The world is moving at an extraordinary pace when it comes to technology and innovation. Projects once used to take years of research, testing and prototyping, but cutting-edge changes now take place much quicker due to machine-based learnings.
The benefits of 5G
5G telecommunications is an example of this. A lot of noise has been made about the latest generation technology standard for broadband cellular networks, which cellular phone companies began to deploy worldwide in 2019.
Telstra launched its first 5G device in May last year and is using its spectrum in the 3.6 GHz band to provide 5G technology across Australia. Cities who can benefit from its services are Canberra, Sydney, Brisbane, Cairns, Gold Coast, Adelaide, Perth, and Melbourne.
“5G users in these cities have access to faster internet speeds than those provided by 4G. Businesses can become fully mobile instead of relying on fixed-line technologies,” says Shona Johnson, SME Radio Networks, VirtuGrp.
According to other industry professionals in telecommunications, they predict that by 2023, 5G will be full throttle, fundamentally changing the role of the mobile device.
“In a 5G world, access to augmented reality and AI will become commonplace. These technologies could be game changers for businesses,” says Johnson.
“It’s already starting to happen. Last month, Niantic, creator of games like Pokemon Go and Ingress, debuted a new AR game called Codename: Urban Legends designed to take advantage of the speeds provided by 5G and provide a large scale, multiplayer experience.”
Shona adds to demystify the idea of AI into actionable daily norms: “AI enables businesses to automate more processes such as monitoring of stock levels and knowing when to order more, maintenance of equipment, and providing customer support. AI capabilities are already being integrated into mobile devices, improving experiences from battery life to the camera. With the high speeds and low latency provided by 5G, learnings from AI can be shared in real time, allowing others to benefit.”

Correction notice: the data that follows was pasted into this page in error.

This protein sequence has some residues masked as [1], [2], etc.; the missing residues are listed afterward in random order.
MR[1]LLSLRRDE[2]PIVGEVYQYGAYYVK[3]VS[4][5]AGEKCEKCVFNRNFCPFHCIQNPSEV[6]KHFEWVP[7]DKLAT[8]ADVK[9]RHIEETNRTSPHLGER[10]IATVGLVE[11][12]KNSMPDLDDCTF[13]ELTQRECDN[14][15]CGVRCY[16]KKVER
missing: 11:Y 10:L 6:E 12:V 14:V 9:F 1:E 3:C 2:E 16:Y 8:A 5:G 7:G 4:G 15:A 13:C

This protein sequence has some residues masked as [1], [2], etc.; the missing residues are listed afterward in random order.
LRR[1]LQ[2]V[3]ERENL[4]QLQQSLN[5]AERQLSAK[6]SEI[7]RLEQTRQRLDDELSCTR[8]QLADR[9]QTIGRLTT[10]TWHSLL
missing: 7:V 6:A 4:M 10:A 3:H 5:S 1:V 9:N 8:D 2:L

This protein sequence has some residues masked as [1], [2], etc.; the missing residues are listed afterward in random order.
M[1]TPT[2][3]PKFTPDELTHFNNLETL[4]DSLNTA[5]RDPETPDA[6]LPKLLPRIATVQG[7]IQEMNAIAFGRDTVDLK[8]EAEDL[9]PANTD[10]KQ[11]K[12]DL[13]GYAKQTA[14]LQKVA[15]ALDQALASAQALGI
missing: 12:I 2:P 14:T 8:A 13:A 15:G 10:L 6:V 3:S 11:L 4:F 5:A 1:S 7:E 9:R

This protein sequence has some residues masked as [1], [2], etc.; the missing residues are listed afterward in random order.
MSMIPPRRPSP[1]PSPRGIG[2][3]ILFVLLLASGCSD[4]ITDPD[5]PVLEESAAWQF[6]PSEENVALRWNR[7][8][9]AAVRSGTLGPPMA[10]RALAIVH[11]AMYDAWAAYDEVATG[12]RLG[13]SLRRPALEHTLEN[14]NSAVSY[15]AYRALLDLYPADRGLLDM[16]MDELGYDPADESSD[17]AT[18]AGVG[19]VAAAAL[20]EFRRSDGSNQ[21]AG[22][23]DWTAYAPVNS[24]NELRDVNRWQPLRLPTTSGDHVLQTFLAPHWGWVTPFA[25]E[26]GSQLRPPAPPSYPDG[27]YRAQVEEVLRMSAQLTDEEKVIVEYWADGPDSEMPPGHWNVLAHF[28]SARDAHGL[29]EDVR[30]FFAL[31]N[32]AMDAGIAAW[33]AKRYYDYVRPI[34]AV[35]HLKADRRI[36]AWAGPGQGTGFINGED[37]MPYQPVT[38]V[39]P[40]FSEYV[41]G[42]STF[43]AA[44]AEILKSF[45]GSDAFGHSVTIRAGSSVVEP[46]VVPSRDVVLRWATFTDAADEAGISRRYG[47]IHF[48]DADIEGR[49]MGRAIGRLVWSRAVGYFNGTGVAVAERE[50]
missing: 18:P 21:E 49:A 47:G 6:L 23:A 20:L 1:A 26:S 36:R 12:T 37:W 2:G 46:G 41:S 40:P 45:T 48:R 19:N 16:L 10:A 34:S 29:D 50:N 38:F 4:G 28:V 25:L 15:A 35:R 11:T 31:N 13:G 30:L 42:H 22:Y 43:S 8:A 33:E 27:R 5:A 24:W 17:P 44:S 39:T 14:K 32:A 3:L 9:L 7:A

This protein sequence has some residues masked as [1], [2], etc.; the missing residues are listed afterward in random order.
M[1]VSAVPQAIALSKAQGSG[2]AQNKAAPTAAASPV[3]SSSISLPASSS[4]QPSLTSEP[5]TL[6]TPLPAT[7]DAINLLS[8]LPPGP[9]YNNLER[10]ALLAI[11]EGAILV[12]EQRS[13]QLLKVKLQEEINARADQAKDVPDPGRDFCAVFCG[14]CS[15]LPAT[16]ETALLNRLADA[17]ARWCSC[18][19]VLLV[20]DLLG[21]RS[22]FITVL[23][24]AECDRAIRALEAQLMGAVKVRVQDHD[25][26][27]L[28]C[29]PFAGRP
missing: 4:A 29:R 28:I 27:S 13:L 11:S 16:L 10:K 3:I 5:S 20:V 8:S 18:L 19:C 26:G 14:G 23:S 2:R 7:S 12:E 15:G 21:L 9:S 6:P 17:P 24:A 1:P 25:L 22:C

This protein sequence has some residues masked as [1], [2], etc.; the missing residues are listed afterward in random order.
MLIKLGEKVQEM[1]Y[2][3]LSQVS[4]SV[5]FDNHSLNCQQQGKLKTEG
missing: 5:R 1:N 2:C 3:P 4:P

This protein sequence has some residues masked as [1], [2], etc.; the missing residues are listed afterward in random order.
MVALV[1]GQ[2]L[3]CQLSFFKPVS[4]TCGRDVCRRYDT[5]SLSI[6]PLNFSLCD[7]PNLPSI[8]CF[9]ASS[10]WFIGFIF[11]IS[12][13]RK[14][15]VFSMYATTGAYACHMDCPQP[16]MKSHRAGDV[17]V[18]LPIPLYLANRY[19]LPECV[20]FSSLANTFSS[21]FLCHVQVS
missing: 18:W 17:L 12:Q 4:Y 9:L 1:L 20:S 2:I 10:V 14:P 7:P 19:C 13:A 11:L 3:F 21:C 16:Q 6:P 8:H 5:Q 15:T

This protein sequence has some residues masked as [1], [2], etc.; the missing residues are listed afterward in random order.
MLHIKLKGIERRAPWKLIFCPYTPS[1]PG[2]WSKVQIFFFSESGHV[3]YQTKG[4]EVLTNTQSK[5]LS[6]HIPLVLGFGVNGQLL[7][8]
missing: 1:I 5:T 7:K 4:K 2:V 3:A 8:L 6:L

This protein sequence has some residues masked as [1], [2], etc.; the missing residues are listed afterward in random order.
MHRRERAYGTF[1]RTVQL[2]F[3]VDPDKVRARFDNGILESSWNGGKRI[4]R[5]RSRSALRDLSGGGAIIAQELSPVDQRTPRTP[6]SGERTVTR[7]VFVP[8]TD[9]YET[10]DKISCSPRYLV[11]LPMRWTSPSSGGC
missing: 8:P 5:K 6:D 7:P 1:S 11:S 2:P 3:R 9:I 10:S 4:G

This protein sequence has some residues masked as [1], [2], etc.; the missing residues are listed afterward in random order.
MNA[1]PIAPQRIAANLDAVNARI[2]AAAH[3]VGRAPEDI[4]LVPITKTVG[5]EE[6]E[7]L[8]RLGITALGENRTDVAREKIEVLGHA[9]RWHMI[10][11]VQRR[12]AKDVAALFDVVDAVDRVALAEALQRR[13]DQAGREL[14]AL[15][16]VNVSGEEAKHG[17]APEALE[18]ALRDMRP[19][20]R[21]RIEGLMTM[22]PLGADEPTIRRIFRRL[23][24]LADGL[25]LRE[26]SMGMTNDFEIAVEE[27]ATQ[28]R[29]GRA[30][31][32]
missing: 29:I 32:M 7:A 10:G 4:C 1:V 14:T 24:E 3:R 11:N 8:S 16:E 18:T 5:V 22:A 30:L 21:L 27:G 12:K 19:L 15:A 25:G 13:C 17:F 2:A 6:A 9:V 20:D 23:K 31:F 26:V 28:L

2020 and the impact of COVID-19 on working online
2020 will be remembered as the year a health pandemic called COVID-19 locked everyone up at home, and suddenly the internet became a very important lifeline for many.
In a report carried out by Internetworldstats using data from Facebook, International Telecommunications Union and national telecom reports, the highest number of internet users can be found in China, India, USA, Indonesia, and Brazil.
“The proportion of the Australian population who are active internet users has remained steady since 2015, with 89 percent being active users. Australia is a technologically advanced, forward-thinking country, and this is demonstrated in many ways. From classrooms and lecture halls being equipped with the latest technologies, to farms and mining stations harnessing technology for efficiency,” says Johnson.
The pandemic forced many organisations to rapidly adapt to an online model to continue delivering services, find innovative new ways to work in the face of lockdowns, and enable employees to work from home.
“I have a friend who is a councillor for his local government. Prior to the pandemic, he suggested live streaming council meetings to make them more accessible to the public. The council came up with a business case that cost tens of thousands of dollars, so it wasn’t pursued. After COVID hit, they were able to quickly set up a live streaming solution with little more than a couple of laptops, camera, and mobile hotspot.”
As Australia advances further in the fields of telecommunications, 5G and IoT, it will need to keep a close eye on its neighbours in Asia, such as Japan and Korea who are already discussing 6G networks, as innovation evolves onwards from robotics.
“Technology, and the infrastructure required to support it, used to be expensive. Some businesses retain this mindset, but they need to realise just how readily available, scalable and user friendly it continues to become over time. 5G, IoT and mobile devices provide easy access to the many new and exciting business opportunities technology now provides,” concludes Shona Johnson.
SME - Radio Networks